Coming to Sandra, or How I Learned to Stop Worrying and Love Sandra Bernhard

Cross posted at Ms.

I have never really understood Sandra Bernhard.

It’s not that I haven’t tried. After admiring her fantastic turn as ballsy sexual harassment lawyer Caroline Poop on Ally McBeal, my absolutely favorite show at the time (1997) about my absolutely favorite “dead feminist,” I told a friend, “I’ve never really gotten the Sandra Bernhard thing.” “Have you ever seen The King of Comedy?” the aspiring-screenwriter and Scorsese fan asked, as if that would settle things. (Scorsese fans always think it will.) A trip to Blockbuster for a VHS and a few hours later I said, “Wow. That’s an amazing movie. But … I still don’t really understand Sandra Bernhard.”

It’s hard to write about a cult figure when you’re not in the cult. So in preparation for reviewing her new show Sandrology at Los Angeles’ REDCAT, I made another attempt at unraveling the enigma that is Sandra Bernhard. Her irony has always appealed to me, but I wanted to know, what’s it all about? What is she really getting at?

In her movie Without You I’m Nothing, available on Netflix, she does a rote, almost solemn, performance of her stand up for an all black audience at the iconic jazz club The Parisian Room. For much of the movie, a straight-faced Bernhard recites her standard jokes about growing up Jewish as if she’s sharing common tribulations with the audience because, as she puts it, “You know our people have always gotten along so well.” No one laughs.

Minus the chocolate-smeared woman, I thought, This is not stand up. This is performance art. The juxtaposition of references from utterly distinct worlds combined with her sober delivery creates a surreality that makes you question whether she’s being funny, serious, ironic, or just silly. The performance of race and ethnicity is always, like the performance of gender, a political act. But if she means to be political, what political statement is she making?

Though my appreciation of Bernhard continued to grow with my research, my understanding of her did not, and I soon found myself in a room full of hard-core fans, all eager to see her new show, feeling like the only one who wasn’t sure what to expect.

Sandrology opens with the titular comedian, singer, dancer, actor and author performing Neil Sedaka’s “Laughter in the Rain.” In typical Bernhard fashion, everything about her performance – her smile, her dancing, her voice – makes you wonder, Is she serious? Does she like this song? Is she making fun of it? Is she just enjoying being on stage? Can she really be doing all these things at once?

Moving with ease between personal narrative and musical tributes/sendups of Bruce Springsteen, Lady Gaga and Carol Channing, Bernhard manages to simultaneously perform herself and authenticate that performance as real. Like a woman doing what she was born to do, she perfectly suits the size of her personality and her voice to the space and to the people in front of her so that you always feel she’s being honest as well as deliberately opaque. References to her girlfriend and her family – she is clearly the “patriarch” of it and she’s clearly proud of that – flow easily off her tongue and land just as easily in the audience’s open minds.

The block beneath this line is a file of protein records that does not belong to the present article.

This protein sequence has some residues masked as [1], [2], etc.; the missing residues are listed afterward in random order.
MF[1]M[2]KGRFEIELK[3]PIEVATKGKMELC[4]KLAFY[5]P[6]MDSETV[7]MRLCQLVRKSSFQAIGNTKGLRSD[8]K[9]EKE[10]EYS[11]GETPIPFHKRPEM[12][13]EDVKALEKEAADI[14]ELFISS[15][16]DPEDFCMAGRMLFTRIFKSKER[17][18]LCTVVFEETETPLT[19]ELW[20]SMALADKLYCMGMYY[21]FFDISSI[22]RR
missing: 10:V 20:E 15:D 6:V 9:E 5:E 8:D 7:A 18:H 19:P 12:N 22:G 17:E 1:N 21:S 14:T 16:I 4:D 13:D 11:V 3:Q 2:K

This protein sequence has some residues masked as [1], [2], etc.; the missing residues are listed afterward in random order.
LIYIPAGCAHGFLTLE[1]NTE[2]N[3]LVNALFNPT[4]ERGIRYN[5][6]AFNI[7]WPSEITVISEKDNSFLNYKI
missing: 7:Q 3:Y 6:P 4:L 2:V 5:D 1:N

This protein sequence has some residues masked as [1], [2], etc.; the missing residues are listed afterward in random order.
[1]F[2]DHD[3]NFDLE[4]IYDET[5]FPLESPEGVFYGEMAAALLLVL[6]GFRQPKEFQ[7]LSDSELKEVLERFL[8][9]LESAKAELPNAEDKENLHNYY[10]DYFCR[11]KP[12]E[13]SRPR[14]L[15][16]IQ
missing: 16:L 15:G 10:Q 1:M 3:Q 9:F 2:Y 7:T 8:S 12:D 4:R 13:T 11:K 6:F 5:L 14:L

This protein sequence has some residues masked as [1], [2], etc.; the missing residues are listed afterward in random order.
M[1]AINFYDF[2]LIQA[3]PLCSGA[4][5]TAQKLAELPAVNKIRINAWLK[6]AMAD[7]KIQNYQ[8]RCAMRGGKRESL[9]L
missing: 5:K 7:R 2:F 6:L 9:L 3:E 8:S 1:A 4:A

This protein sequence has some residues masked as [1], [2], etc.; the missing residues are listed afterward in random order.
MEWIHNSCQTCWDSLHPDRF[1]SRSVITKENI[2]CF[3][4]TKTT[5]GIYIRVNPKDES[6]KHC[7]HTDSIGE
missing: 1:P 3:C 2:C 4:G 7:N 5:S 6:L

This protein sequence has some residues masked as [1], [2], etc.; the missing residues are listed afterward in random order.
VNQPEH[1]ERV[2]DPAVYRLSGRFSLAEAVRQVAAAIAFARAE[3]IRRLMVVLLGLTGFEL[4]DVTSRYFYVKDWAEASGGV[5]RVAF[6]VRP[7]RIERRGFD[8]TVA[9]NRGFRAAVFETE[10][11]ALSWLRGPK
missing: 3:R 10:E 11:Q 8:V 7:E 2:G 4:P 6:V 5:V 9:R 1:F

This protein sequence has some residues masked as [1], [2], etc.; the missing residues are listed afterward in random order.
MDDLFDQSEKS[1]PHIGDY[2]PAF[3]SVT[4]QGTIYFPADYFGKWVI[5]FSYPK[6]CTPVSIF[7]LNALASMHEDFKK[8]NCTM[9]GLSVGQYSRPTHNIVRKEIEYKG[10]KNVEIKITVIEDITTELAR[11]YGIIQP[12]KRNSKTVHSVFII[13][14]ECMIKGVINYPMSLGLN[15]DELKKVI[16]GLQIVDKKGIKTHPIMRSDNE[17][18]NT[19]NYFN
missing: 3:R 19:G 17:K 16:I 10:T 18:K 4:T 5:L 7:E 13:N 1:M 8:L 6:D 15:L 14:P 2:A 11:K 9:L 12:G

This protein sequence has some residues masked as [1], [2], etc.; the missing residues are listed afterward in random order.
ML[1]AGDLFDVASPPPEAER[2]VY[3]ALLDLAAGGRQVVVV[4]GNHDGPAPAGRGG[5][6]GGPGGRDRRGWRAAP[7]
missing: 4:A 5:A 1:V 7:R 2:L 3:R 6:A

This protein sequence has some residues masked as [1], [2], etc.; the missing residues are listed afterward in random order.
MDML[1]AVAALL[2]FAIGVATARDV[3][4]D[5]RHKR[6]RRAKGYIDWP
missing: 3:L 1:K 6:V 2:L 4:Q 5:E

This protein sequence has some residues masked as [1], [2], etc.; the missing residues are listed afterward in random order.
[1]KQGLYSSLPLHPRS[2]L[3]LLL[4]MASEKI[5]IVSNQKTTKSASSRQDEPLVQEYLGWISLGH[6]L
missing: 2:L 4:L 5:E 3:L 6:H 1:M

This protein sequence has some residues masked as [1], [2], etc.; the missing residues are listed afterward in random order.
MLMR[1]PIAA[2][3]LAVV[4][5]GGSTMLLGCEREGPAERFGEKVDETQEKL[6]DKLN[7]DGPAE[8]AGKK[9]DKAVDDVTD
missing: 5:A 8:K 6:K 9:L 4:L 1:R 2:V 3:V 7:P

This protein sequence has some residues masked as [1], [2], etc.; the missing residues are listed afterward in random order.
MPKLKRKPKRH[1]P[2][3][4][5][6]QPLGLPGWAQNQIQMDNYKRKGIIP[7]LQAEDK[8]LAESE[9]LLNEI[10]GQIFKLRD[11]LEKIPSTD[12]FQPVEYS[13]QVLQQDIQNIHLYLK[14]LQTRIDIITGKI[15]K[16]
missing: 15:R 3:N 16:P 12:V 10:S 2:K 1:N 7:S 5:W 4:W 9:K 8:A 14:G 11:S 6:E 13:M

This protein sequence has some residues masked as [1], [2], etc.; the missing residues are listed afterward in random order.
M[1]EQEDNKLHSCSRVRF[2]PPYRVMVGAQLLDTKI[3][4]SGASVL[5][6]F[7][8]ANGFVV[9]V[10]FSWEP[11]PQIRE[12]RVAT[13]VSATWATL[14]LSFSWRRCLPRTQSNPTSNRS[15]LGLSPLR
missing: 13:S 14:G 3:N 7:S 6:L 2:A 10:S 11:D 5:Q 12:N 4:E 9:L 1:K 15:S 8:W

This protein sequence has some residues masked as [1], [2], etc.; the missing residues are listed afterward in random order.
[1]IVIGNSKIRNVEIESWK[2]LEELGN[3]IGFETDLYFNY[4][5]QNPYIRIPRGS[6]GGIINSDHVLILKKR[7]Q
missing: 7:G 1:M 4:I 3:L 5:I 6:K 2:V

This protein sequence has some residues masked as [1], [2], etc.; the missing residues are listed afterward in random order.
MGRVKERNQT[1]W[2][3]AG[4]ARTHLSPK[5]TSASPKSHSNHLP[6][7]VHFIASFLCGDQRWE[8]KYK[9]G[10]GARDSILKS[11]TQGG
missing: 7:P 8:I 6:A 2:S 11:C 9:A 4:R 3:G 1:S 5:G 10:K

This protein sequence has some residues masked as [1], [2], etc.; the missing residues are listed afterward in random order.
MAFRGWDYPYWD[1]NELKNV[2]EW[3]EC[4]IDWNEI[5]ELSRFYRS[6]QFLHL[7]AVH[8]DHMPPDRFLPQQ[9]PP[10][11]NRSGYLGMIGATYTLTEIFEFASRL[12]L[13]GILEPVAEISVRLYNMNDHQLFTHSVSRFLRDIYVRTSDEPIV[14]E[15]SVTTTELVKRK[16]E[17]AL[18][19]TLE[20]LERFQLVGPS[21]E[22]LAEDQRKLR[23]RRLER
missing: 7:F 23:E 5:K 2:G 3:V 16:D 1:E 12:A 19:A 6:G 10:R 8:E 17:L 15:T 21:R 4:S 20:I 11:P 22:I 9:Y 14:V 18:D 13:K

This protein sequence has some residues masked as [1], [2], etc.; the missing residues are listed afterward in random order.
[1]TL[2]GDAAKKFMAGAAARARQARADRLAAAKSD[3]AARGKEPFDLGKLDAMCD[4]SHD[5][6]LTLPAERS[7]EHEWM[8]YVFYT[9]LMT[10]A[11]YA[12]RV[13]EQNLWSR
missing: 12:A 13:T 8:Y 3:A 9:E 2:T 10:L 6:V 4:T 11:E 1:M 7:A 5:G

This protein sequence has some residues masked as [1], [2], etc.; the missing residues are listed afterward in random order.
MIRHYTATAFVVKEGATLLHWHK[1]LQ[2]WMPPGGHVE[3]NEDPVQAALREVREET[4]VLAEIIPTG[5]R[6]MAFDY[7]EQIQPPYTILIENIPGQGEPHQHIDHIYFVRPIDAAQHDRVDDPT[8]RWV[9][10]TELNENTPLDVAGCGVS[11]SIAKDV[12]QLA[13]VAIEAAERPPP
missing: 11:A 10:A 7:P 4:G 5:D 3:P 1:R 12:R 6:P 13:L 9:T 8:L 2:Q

Though advertised as a whole new show, as Sandrology unfolds you may notice that Bernhard’s references are oddly dated: Bristol Palin’s role as spokeperson for Candies‘ abstinence campaign (which she criticizes not by taking down Palin or abstinence but by attacking the quality of Candie’s shoes), the Royal Wedding, and Michele Bachmann. Eventually she admits that she’s not doing an entirely new show, but even then, the guessing game as to what is new and what is not, what is improvised and what rehearsed, continues to throw the whole nature of the performance into epistemological question, with Bernhard loving every minute of it. As if in answer to my questions, while describing a past romantic attraction she adds as a sidebar, “Don’t try to pigeonhole me. Unexpected things get me going. Like my plumber.”

In a perfectly fitting conclusion to an evening of non-sequitors and name dropping, Bernhard performs a medley of “Sex Shooter” and “Janie’s Got a Gun,” wagging her butt at the audience as if to say, “You may not have gotten what you expected, but you can’t deny you got me.”

I have never understood Sandra Bernhard, but I sure do like her. After all, just because she is a Jewish lesbian mother head-of-the-household who makes her identity part of her work doesn’t mean that her work has to fulfill this intellectual critic’s desire for a clear political message. Politics aren’t that simple, and neither is Sandra Bernhard. Perhaps just being in a room full of people who can see and love a person for all of those things at once without even batting an eye is political enough.

Get tickets for Sandrology if you can (only 9 performances left). If not and if you, like me, want to know this woman better, check out Ally McBeal, Season One, Episodes 8 and 9 and Without You I’m Nothing. Oh, and Scorsese fan or not, everybody should see The King of Comedy.

2 responses to “Coming to Sandra, or How I Learned to Stop Worrying and Love Sandra Bernhard”

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